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Opinion
Where do they go from here?

Where do they go from here?

Published January 14, 2005

Davíð Oddsson
Having spent almost a decade as top dog in the city, and then another decade as top dog in the country, people wondered what he would do when he left office. Before he entered politics he was a promising actor, and his performances in Áramótaskaupið and the annual RÚV news first of April spoof prove that he’s still got it. However, a man of his age and build would probably mostly get Edward G. Robinson or Oliver Hardy parts, which may not be appealing to someone used to being a leading man. He has also released two volumes of short stories, but the one book everyone will be waiting for is his biography, mostly to see whether he will slag off the current President. To everyone’s surprise, he decided to stay on the cabinet as Foreign Minister. And people were even more surprised when his first high profile decision went against the American alliance by offering Bobby Fischer a residence permit. The unpredictable Oddsson may not have strayed too far from his roots in absurdist theatre after all.

Jennifer Aniston
For a decade she was America’s sweetheart. Eclipsing both her co-leading ladies in Friends, she was the most desirable woman in television. Then she married the most desirable man in the world. Aniston was probably the most envied woman on the face of the earth. With films such as Bruce Almighty and Along Came Polly, she has so far been the most successful Friend in cinema but has yet to prove that her charm can make the transition from the small to the big screen. And then came the bombshell, Brad Pitt dumped her. Whom do you sleep with after the most beautiful man in the world? A genius? Who cares. Aniston is still a star post-hubby. But she is no longer the most envied woman in the world. That title will probably go to whomever Pitt dates next.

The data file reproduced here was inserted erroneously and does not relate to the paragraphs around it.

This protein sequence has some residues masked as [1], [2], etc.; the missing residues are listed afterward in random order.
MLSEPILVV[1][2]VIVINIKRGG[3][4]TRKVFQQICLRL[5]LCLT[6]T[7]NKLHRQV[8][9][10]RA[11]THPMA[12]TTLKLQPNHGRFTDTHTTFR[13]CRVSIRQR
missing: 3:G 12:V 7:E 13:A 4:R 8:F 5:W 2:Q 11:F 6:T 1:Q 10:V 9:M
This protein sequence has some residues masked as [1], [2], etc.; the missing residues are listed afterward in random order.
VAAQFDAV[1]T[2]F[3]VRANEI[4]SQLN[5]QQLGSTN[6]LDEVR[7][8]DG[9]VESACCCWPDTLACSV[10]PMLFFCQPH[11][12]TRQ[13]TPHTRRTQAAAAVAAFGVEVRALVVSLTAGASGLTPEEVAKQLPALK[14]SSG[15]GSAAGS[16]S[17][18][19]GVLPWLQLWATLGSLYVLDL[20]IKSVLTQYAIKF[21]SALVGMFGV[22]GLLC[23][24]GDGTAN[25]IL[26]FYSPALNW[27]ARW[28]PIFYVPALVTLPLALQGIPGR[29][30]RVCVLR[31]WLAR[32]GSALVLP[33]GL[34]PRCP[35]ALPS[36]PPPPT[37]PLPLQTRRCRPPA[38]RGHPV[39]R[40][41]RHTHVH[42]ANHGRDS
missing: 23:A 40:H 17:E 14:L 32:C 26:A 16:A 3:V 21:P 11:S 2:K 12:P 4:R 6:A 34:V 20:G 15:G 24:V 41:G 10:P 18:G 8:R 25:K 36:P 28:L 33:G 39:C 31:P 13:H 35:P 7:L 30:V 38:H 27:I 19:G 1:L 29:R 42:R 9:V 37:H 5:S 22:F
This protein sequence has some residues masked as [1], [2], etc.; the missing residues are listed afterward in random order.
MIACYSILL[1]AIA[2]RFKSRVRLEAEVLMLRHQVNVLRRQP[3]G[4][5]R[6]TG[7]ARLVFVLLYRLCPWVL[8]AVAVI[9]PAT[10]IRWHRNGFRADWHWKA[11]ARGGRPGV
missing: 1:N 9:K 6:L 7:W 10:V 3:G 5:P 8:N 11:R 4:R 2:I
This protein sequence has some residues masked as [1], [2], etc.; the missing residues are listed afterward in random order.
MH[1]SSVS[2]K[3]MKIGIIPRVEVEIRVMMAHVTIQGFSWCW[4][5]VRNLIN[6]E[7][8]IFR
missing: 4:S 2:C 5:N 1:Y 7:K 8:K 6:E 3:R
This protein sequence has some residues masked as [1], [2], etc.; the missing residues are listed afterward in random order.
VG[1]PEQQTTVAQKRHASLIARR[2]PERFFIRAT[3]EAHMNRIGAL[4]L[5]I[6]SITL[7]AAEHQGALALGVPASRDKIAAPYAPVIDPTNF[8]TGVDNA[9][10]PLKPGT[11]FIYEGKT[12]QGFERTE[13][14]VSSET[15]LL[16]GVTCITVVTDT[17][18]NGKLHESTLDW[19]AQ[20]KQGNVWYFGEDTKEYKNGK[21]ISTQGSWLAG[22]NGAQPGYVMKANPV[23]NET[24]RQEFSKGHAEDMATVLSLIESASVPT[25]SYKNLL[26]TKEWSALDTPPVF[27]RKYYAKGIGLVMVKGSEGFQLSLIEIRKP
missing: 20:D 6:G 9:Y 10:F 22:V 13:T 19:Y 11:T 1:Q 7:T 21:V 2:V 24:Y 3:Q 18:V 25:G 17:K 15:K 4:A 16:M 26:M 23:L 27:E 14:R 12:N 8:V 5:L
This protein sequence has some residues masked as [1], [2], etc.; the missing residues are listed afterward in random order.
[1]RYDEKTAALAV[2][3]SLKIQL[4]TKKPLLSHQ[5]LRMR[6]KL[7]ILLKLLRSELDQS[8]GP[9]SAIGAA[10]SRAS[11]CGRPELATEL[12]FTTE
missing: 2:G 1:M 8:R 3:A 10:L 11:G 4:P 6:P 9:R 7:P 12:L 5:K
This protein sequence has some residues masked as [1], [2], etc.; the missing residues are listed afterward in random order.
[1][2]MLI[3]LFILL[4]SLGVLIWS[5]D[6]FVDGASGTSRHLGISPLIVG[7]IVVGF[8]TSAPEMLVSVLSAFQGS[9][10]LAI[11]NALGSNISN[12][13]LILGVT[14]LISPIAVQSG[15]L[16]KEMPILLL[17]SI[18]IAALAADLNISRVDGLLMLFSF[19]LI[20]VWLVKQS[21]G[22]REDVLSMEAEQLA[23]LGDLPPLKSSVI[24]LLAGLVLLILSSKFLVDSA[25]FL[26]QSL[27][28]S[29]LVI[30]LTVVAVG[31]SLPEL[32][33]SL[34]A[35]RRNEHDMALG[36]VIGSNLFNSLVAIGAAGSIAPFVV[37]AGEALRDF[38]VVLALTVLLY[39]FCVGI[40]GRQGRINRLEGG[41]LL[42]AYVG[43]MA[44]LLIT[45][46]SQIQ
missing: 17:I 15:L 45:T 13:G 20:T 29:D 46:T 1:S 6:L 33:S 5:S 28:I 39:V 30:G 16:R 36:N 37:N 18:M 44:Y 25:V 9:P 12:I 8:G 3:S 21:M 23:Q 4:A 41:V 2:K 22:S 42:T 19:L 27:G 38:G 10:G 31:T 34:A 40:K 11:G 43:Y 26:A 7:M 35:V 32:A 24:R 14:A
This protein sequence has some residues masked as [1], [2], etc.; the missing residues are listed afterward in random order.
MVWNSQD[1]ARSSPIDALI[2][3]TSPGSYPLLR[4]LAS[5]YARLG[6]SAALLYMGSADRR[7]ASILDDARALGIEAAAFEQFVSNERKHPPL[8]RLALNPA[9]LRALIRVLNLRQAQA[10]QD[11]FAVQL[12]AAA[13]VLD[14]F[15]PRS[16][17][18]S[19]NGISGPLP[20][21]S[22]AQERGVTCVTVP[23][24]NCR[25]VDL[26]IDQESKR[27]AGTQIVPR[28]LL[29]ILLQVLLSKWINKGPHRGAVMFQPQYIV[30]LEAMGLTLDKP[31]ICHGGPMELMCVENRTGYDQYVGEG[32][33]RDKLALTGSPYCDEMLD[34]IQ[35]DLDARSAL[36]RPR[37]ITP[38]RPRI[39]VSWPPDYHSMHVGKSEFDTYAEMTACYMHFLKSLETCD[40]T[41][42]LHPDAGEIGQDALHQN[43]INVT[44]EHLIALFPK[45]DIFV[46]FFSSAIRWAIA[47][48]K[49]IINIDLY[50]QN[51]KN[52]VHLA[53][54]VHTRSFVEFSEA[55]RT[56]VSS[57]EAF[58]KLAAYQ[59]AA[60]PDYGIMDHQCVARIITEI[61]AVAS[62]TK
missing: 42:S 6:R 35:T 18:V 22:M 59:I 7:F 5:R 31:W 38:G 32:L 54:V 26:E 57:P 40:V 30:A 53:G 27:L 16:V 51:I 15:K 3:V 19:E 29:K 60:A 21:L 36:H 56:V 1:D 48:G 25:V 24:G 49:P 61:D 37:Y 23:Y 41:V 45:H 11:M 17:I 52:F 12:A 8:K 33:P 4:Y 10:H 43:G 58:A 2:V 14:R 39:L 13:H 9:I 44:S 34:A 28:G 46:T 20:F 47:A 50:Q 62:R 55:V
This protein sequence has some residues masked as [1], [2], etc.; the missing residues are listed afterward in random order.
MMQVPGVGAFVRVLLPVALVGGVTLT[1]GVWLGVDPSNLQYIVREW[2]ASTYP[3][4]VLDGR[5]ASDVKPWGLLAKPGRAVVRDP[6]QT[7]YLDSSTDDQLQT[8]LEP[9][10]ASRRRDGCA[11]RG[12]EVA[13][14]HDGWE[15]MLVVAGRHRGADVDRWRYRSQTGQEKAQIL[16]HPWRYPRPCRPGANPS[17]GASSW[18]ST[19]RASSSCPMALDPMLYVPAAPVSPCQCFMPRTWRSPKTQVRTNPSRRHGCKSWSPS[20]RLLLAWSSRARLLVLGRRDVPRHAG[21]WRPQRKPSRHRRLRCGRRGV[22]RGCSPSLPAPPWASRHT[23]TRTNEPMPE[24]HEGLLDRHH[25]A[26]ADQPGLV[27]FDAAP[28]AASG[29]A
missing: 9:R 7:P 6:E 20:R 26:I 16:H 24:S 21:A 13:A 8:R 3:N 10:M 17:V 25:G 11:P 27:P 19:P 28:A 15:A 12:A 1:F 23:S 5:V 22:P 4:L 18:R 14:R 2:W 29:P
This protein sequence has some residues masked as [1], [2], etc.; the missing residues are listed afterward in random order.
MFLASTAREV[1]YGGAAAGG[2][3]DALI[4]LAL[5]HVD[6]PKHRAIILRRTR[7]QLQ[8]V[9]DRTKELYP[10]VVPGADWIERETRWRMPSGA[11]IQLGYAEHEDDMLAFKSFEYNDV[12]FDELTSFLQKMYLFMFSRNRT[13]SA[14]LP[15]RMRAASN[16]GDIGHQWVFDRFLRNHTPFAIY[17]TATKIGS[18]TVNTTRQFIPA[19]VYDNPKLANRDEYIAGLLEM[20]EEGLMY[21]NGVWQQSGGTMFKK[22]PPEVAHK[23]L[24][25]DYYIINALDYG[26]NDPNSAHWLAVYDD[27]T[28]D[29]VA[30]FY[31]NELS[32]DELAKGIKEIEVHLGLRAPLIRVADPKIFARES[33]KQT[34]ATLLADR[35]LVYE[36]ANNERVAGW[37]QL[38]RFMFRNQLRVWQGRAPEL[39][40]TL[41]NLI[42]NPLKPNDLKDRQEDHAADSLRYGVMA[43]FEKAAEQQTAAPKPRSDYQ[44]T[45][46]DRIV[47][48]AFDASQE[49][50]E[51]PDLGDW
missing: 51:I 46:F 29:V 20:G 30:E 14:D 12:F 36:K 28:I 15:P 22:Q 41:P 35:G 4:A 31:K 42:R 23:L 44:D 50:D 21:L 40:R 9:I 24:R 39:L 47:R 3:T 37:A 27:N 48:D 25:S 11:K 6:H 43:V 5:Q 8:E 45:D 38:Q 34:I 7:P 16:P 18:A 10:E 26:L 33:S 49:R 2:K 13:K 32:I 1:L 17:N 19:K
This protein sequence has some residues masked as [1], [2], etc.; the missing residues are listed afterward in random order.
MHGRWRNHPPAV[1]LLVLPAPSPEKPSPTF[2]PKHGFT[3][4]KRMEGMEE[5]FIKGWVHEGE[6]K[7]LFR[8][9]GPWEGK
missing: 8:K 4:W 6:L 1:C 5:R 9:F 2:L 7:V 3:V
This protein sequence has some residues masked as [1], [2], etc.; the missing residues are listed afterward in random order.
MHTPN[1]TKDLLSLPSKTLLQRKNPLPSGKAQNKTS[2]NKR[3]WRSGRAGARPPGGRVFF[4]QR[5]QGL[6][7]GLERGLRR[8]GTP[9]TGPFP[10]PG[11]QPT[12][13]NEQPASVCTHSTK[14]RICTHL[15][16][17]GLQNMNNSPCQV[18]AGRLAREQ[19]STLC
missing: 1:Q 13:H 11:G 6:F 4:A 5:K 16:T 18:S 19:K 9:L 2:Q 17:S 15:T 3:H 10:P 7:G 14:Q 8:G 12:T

Bill Clinton
For eight years he was the most powerful man in the world. He was President of the United States in an interregnum between Republican incumbents when the US was generally admired and respected. When he toured Eastern Europe shortly after the collapse of communism, he was hailed as liberator. When his term was up in January 2001, he had a hell of a resume, but hasn’t been able to hold a steady job since. But what do you do after having been the most powerful man in the world? With his autobiography generally considered a bore, and his talked about talk show not seeming likely to materialise, his brightest career prospect might be as the United States first First Husband, Mr. Hillary Clinton.



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Letter To UNESCO

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Dear UNESCO, It was a great honour when Reykjavik became a UNESCO City of Literature in 2011 and we Icelanders are very proud to be counted as one amongst seven amazing cities carrying this title. Realising this is not a temporary title, but a title for keeps which carries a certain recognition and prestige, we have become apprehensive about it and would therefore like to bring a few points to your attention. In a new budget proposal, the present Icelandic government has proposed to raise the sales tax (VAT) on books from 7% up to 12%. The immediate and obvious

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Everything Counts